There are a lot of reasons the City of New York is called “The Big Apple.”
Over the span of the last 40 years, the city has become the largest municipal developer of affordable housing in the United States. In this brief history of New York’s Department of
Housing Preservation and Development (HPD)
we look at the "how" and "why" HPD came to be as well as give you an update on HPD today.
Formally Launched in 1978
The HPD agency was formally established in 1978 with a functional mission of providing for the constructions and preservation of affordable, high-quality housing for low-to-moderate income New Yorkers living in diverse neighborhoods across the city. Headquartered in Lower Manhattan, the department has branch offices throughout the city’s five boroughs.
Its three-tiered focus includes (1) preserving affordable housing and protecting tenants; (2) developing new, affordable housing; (3) engaging neighbors in planning.
The current principal initiative of the agency is to spearhead “Housing New York,” a push by Mayor Bill de Blasio, with a 2026 goal of building or preserving 300,000 affordable homes. It works in partnership with more than a dozen sister agencies, advocates, developers, tenants, community organizations, financial institutions and elected officials.
Rolled out in 2014, Housing New York: A Five-Borough, Ten-Year Plan, provides a comprehensive set of policies and programs to address the city’s affordable housing crisis while retaining the diversity and vitality of its neighborhoods.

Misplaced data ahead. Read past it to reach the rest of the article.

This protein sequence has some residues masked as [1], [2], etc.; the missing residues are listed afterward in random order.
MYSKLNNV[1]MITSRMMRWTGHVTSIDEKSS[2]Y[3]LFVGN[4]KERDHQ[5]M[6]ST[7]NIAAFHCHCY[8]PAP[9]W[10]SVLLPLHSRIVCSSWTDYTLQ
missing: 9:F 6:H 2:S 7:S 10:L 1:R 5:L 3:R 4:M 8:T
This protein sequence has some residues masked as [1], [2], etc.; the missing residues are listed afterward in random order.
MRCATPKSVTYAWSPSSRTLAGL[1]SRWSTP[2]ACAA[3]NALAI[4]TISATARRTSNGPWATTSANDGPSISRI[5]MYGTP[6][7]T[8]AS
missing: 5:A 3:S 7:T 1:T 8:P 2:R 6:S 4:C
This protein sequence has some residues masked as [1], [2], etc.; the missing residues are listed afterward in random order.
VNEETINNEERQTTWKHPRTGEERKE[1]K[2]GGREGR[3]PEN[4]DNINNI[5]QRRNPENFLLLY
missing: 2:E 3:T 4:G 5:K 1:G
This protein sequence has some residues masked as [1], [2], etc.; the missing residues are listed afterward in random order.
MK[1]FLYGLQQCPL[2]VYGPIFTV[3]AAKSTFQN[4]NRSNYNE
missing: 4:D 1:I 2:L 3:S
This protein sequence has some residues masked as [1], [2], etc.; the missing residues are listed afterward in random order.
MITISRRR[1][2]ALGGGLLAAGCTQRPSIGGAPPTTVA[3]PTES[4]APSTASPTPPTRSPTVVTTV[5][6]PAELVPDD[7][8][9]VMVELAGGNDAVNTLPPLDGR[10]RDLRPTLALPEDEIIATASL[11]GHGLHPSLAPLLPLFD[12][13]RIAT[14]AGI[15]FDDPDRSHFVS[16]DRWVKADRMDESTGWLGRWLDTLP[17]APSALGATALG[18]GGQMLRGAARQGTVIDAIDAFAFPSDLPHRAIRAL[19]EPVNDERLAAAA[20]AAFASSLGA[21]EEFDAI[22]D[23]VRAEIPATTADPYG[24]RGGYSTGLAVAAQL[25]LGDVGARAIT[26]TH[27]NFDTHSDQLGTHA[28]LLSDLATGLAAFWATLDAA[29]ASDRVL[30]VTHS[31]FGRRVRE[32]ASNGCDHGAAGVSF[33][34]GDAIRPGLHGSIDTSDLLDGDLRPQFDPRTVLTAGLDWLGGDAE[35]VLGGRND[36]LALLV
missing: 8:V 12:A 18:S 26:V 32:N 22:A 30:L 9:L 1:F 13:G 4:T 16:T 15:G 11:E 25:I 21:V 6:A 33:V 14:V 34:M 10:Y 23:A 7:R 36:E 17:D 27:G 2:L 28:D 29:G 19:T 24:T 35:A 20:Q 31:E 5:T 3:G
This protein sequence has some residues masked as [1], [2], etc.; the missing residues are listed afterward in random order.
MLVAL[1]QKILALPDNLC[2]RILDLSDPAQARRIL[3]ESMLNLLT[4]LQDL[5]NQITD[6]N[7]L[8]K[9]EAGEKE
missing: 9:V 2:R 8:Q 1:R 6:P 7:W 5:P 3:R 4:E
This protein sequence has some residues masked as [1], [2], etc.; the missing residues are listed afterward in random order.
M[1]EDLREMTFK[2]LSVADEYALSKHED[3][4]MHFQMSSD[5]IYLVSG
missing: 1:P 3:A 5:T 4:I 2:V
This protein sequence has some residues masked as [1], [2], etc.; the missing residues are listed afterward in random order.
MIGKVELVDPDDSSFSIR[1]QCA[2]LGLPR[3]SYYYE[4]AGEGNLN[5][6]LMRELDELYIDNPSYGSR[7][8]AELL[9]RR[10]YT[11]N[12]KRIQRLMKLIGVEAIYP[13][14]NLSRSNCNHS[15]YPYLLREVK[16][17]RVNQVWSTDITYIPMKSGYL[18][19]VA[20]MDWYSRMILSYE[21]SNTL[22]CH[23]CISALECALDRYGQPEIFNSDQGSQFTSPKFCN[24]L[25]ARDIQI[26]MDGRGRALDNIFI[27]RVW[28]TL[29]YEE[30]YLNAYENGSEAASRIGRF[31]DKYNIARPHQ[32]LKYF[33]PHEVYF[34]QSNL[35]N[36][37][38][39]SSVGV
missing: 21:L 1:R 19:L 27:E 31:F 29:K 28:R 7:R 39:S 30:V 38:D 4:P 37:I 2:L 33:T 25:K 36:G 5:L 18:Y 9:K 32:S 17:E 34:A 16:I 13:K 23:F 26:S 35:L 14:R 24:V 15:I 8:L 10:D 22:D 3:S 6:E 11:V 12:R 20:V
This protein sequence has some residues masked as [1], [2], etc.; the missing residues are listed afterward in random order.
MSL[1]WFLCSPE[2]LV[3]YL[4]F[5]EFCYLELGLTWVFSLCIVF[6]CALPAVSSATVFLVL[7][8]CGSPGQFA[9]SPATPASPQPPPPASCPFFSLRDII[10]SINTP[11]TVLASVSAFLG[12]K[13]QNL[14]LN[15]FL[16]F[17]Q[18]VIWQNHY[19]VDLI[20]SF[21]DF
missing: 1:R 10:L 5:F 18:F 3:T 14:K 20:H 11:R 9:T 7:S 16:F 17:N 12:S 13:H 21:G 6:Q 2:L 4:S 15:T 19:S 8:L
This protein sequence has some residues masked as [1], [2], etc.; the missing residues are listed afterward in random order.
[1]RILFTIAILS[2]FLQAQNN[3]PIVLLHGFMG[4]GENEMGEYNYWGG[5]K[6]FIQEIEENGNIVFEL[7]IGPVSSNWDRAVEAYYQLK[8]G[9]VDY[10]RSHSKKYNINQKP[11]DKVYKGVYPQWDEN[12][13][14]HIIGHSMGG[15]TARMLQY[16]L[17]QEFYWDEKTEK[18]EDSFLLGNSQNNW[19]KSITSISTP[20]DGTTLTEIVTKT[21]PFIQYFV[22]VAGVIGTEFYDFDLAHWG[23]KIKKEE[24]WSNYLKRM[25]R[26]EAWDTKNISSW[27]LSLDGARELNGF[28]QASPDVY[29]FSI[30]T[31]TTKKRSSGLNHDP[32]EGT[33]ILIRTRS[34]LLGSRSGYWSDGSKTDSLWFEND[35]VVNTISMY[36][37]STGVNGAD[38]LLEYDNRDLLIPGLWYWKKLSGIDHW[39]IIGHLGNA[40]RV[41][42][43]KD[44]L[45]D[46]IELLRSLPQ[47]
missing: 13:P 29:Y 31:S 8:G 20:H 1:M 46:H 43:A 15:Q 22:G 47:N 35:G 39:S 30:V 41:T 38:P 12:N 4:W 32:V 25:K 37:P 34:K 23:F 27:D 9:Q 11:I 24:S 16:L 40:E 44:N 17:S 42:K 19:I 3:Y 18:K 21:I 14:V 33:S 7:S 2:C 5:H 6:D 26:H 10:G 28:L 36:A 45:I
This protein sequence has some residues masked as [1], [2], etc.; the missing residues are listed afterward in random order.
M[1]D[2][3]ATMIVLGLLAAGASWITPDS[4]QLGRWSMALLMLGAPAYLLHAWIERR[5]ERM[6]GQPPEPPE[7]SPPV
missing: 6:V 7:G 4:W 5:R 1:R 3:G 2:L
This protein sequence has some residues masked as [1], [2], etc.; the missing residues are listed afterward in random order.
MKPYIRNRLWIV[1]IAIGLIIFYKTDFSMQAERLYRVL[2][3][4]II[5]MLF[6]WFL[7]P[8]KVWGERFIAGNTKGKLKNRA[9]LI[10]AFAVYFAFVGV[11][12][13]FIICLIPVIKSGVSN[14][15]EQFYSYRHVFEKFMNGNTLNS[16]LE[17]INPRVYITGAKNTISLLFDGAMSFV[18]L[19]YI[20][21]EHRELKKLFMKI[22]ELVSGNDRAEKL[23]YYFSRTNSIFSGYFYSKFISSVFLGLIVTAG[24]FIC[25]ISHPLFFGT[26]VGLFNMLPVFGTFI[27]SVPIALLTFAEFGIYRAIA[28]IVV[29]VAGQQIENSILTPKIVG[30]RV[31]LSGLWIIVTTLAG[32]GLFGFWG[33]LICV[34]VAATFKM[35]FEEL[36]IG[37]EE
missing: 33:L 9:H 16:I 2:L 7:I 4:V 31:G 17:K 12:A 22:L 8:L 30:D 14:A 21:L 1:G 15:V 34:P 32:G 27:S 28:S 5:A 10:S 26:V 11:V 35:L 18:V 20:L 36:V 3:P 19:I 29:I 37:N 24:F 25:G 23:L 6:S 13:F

Phase 2.0 of Housing New York kicked in during 2017 and is designed to introduce a new suite of initiatives to help thousands more families and seniors afford their rent, buy a first home and remain in the neighborhoods they love.
HPD is responsible for the property registration and code enforcement services.
The New York HPD webpage has some links with critical information about the program under separate icons for renters, owners, developers, vendors, the Community, and Section 8 housing more frequently referred to today as the Housing Choice Voucher program (HCV). Its working partnership and collaboration with the New York City Housing Authority (NYCHA) is detailed, including information about HPD violations and the filing of complaints.
Information also contained on the agency’s webpage includes annual Reports, Open Data, Building Data, Metrics, and Accessibility. HPD also offers a monthly Citywide Performance Rating (CPR) snapshot that measures the performance of more than 40 City agencies, including Section 8 utilization rates and the number of housing units started under the New York Housing Plan.
In its most recent update for the fiscal year 2017, Housing New York: Three Years of Progress, the agency reported the financing of 7,705 new apartments and 16,588 preserved homes. Those numbers reflect a direct investment of $1-billion by the City of New York, which leveraged more than $1.3-billion in bonds issued by the Housing Development Corporation during the entirety of Fiscal Year 2017.
That figure brought the total direct City investment under the housing plan to $2.8-billion, and total bond financing of $5.5-billion. More details of the financial infrastructure of the program are available at the
A Watchdog Role As Well
Under New York City’s Housing Maintenance Code, the Department of Housing Preservation and Development also issues violations against conditions in rental dwelling units that have been verified to violate New York City’s Housing Maintenance Code (HMC) of the New York State Multiple Dwelling Law (MDL). This information can be accessed by the link NYC Open Data.